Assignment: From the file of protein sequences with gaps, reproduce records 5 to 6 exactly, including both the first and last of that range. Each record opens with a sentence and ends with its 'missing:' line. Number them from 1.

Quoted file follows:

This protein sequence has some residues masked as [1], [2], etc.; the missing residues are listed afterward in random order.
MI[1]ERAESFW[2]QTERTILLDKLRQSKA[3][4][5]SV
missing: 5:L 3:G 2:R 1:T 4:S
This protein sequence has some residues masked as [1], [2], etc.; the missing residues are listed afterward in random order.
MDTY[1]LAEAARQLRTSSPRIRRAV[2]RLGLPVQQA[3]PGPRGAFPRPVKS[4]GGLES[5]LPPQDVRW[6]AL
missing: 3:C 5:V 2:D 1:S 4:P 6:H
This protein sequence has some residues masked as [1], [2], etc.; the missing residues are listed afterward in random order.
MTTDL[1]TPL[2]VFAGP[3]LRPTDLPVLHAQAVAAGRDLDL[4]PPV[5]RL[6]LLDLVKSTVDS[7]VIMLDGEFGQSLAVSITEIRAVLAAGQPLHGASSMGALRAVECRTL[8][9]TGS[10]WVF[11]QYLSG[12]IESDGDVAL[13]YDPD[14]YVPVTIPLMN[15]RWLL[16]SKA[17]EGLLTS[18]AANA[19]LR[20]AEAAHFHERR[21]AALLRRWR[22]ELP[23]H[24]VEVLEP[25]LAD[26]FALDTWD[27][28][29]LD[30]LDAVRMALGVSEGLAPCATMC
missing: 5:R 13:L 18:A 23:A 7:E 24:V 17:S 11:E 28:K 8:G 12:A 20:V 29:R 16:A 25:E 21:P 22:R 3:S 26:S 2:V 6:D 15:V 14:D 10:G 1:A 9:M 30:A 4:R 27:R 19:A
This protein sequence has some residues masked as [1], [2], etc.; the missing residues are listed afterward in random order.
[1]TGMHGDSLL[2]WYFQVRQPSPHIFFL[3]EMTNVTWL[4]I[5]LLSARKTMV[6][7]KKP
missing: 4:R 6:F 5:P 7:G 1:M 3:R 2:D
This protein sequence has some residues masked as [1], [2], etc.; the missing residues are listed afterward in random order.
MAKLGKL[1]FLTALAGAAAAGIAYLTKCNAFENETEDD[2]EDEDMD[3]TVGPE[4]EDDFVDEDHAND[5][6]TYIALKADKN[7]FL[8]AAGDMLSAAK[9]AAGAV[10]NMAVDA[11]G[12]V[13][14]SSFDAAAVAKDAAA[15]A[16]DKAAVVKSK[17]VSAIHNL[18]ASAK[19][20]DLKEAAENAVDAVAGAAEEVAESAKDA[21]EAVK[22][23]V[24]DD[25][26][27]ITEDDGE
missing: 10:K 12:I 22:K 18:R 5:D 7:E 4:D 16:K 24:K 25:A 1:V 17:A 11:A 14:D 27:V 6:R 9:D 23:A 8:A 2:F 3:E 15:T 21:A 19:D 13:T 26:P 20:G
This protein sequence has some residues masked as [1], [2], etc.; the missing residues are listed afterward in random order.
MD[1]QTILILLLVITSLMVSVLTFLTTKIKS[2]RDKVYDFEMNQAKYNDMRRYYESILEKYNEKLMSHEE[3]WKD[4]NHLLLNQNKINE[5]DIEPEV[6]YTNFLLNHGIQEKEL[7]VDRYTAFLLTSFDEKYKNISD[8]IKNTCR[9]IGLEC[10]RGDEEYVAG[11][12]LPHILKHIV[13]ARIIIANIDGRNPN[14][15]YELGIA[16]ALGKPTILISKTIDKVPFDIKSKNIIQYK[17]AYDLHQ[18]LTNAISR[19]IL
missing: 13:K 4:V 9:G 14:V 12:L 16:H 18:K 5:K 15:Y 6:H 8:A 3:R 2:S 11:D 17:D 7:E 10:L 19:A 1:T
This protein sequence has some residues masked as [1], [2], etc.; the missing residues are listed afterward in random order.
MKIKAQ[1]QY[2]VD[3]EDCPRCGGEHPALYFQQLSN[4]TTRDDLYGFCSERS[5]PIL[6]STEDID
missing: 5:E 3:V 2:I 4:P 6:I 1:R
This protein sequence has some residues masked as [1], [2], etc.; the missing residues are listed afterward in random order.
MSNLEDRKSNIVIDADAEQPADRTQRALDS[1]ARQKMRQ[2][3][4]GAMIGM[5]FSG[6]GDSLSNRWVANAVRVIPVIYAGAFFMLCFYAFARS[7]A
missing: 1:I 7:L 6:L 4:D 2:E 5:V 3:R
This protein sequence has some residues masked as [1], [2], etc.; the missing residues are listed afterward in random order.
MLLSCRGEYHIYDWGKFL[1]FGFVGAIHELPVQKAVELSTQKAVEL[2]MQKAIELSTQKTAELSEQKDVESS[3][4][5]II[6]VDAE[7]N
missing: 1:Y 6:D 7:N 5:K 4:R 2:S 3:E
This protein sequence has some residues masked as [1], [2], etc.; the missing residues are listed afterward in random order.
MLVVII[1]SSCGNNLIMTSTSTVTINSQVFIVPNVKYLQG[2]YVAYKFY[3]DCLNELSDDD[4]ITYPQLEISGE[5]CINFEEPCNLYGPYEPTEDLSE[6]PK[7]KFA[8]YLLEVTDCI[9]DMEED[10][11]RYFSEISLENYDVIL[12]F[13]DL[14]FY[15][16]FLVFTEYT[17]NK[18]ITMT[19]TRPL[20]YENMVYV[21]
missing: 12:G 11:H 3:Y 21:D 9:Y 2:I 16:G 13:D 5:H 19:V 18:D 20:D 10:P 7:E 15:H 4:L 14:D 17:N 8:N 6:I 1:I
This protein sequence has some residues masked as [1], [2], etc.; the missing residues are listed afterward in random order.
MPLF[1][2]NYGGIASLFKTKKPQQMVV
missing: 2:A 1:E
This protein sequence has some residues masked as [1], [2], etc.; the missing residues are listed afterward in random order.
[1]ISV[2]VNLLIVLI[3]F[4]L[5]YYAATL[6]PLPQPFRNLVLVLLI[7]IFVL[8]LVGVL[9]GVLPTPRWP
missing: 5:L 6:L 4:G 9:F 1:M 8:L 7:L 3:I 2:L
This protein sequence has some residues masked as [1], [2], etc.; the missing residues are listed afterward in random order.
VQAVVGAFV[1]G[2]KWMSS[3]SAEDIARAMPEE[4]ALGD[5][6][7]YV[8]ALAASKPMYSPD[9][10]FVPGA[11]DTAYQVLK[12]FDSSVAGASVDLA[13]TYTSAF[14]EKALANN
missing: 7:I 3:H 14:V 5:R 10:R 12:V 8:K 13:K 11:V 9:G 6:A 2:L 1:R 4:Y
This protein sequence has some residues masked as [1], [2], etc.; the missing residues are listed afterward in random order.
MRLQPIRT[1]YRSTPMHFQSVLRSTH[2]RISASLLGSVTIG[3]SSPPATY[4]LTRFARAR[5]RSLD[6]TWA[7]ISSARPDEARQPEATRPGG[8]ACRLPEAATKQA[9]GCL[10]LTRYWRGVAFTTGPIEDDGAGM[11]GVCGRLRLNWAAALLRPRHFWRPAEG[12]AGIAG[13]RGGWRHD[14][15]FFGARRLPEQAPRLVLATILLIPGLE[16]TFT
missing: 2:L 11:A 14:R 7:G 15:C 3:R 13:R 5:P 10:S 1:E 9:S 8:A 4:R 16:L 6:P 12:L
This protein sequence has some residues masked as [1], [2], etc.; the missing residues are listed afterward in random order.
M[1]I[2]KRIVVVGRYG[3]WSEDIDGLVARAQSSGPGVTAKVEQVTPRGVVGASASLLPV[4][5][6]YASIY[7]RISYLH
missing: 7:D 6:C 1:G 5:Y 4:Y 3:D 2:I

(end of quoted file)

This protein sequence has some residues masked as [1], [2], etc.; the missing residues are listed afterward in random order.
MAKLGKL[1]FLTALAGAAAAGIAYLTKCNAFENETEDD[2]EDEDMD[3]TVGPE[4]EDDFVDEDHAND[5][6]TYIALKADKN[7]FL[8]AAGDMLSAAK[9]AAGAV[10]NMAVDA[11]G[12]V[13][14]SSFDAAAVAKDAAA[15]A[16]DKAAVVKSK[17]VSAIHNL[18]ASAK[19][20]DLKEAAENAVDAVAGAAEEVAESAKDA[21]EAVK[22][23]V[24]DD[25][26][27]ITEDDGE
missing: 10:K 12:I 22:K 18:R 5:D 7:E 4:D 16:K 24:K 25:A 1:V 17:A 11:A 14:D 27:V 6:R 9:D 23:A 8:A 2:F 3:E 15:T 21:A 19:D 13:T 26:P 20:G
This protein sequence has some residues masked as [1], [2], etc.; the missing residues are listed afterward in random order.
MD[1]QTILILLLVITSLMVSVLTFLTTKIKS[2]RDKVYDFEMNQAKYNDMRRYYESILEKYNEKLMSHEE[3]WKD[4]NHLLLNQNKINE[5]DIEPEV[6]YTNFLLNHGIQEKEL[7]VDRYTAFLLTSFDEKYKNISD[8]IKNTCR[9]IGLEC[10]RGDEEYVAG[11][12]LPHILKHIV[13]ARIIIANIDGRNPN[14][15]YELGIA[16]ALGKPTILISKTIDKVPFDIKSKNIIQYK[17]AYDLHQ[18]LTNAISR[19]IL
missing: 13:K 4:V 9:G 14:V 12:L 16:H 18:K 5:K 15:Y 6:H 8:A 3:R 2:S 11:D 17:D 7:E 10:L 19:A 1:T